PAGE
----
The Committee on Commissions, Statutory Authorities & State Enterprises (COSASE) has highlighted a pressing issue that could hinder the Uganda National Bureau of Standards (UNBS) in their fight against substandard goods. The committee, led by Hon. Gerald Nangoli, has appealed to the Ministry of Finance, Planning, and Economic Development to allocate funds to UNBS specifically for the destruction of substandard products in the market.
A Challenging Situation
According to the committee’s report, UNBS currently lacks a designated budget line for disposing of substandard items that enter the country or are seized during market surveillance operations. Consequently, the warehouses of the Bureau are overflowing with these problematic products awaiting destruction.
Hon. Nangoli, presenting the committee’s findings, explained that while the responsibility of funding the disposal of substandard goods technically rests with the entities found in possession of non-conforming items, there are significant challenges regarding enforcement.
The process of destruction often relies on court decisions, leading to lengthy delays in addressing the issue. This extended timeline means that many substandard items must be stored for extended periods, further complicating the problem.
The Need for Financial Support
In light of these challenges, the committee has called for financial support to enable UNBS to cover the costs of disposing of impounded and abandoned substandard goods. In addition to the financial shortfalls affecting the disposal process, the committee also identified another problem: understaffing, especially at border points.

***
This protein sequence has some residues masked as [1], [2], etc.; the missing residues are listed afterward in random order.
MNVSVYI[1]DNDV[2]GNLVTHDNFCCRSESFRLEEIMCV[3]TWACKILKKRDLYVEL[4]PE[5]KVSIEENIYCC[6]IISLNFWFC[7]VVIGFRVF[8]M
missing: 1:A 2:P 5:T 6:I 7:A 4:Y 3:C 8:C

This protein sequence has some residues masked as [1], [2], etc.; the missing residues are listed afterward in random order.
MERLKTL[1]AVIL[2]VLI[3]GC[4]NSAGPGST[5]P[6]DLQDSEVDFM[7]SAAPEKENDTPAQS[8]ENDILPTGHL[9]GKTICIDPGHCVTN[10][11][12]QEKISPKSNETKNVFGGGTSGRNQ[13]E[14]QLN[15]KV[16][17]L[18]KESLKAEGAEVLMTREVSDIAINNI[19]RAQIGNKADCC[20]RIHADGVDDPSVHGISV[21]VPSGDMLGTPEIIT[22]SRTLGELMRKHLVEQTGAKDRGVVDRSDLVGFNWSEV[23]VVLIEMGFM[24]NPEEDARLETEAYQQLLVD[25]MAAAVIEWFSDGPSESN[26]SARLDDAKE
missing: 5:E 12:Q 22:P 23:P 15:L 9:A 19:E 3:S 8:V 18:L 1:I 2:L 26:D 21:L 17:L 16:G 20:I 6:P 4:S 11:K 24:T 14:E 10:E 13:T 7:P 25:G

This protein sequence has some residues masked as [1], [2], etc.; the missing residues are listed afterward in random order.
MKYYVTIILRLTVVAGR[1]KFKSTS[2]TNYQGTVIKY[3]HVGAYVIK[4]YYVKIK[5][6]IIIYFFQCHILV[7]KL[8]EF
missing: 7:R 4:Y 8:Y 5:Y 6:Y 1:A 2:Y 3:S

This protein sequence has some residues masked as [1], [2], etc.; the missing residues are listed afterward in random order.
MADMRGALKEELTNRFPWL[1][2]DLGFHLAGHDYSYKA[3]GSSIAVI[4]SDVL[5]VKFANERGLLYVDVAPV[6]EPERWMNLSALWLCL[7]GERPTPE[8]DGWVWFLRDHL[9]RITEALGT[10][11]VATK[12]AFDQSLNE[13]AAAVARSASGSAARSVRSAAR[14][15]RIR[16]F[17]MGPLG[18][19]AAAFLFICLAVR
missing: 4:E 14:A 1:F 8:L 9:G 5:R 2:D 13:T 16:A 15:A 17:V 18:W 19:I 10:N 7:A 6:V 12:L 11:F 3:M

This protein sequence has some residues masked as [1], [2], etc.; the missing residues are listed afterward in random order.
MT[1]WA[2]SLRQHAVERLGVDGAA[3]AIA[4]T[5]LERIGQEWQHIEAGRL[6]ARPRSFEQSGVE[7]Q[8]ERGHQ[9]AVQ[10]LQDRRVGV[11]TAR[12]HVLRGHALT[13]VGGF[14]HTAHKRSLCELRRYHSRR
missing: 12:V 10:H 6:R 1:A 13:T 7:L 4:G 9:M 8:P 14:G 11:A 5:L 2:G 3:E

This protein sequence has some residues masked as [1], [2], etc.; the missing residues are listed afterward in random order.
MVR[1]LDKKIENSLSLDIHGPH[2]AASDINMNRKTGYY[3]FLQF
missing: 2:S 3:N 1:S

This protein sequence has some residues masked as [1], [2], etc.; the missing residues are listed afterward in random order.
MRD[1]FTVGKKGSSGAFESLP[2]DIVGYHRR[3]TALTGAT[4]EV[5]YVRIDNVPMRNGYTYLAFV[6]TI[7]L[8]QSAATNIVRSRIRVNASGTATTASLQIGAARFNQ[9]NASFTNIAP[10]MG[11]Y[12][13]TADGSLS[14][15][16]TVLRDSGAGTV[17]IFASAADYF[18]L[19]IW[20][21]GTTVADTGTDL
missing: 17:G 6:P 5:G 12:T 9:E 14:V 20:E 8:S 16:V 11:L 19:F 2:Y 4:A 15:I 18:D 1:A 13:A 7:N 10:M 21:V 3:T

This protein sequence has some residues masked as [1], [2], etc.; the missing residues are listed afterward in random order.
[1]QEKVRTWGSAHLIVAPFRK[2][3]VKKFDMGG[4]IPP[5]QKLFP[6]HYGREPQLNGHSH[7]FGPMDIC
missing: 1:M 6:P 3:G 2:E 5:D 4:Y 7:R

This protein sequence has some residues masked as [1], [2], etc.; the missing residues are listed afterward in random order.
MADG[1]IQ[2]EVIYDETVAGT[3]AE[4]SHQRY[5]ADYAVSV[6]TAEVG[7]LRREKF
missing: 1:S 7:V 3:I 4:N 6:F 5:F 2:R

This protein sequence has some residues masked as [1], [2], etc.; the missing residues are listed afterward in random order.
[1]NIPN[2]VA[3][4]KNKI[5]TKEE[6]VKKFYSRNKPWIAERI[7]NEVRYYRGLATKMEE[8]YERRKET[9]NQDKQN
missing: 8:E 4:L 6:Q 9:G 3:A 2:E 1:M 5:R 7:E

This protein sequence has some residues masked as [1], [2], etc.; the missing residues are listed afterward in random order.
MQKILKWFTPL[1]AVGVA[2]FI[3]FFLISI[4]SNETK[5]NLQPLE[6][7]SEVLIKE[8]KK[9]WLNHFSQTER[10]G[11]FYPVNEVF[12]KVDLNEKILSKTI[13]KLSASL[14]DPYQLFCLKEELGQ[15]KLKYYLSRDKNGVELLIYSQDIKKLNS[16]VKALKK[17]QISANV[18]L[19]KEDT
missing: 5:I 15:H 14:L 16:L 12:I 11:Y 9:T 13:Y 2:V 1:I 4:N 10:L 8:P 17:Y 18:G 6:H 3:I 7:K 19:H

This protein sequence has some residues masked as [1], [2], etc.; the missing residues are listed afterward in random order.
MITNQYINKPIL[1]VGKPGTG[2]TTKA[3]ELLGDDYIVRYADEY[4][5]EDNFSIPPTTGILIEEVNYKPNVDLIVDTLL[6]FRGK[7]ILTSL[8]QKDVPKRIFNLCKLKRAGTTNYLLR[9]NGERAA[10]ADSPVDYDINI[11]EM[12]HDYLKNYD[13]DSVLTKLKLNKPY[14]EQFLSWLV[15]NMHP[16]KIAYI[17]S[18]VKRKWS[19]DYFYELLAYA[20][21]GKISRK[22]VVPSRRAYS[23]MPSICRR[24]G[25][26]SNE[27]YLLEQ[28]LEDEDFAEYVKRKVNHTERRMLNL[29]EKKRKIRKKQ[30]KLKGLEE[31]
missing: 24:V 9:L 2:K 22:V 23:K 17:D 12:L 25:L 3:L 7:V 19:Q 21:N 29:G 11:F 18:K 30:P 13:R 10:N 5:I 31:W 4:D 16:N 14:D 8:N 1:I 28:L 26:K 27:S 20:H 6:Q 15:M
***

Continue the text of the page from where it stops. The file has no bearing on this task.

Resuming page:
The Auditor General’s report indicated that UNBS only had staff presence at 27 out of the 170 border entry points. This was largely attributed to financial constraints resulting from budget limitations.
While the committee has recommended allocating funds to UNBS for the destruction of substandard goods, not everyone is in agreement. Hon. Samuel Opio of Kole North County raised concerns about the sustainability of this approach.
He suggested that in many jurisdictions, fines are imposed on those found with substandard goods, with the proceeds earmarked for covering the cost of destruction. Therefore, he recommended a review of the legal framework to ensure that fines adequately address the issue.
State Minister for Trade, Hon. Harriet Ntabazi, shed light on another challenge. She revealed that several trucks were stranded at the Elegu Border due to a lack of materials and testing equipment used by UNBS.
The root of the issue, she explained, lies in the budgetary constraints, as all funds paid by millers and exporters currently go to the Consolidated Fund, making it challenging for UNBS to access the necessary resources.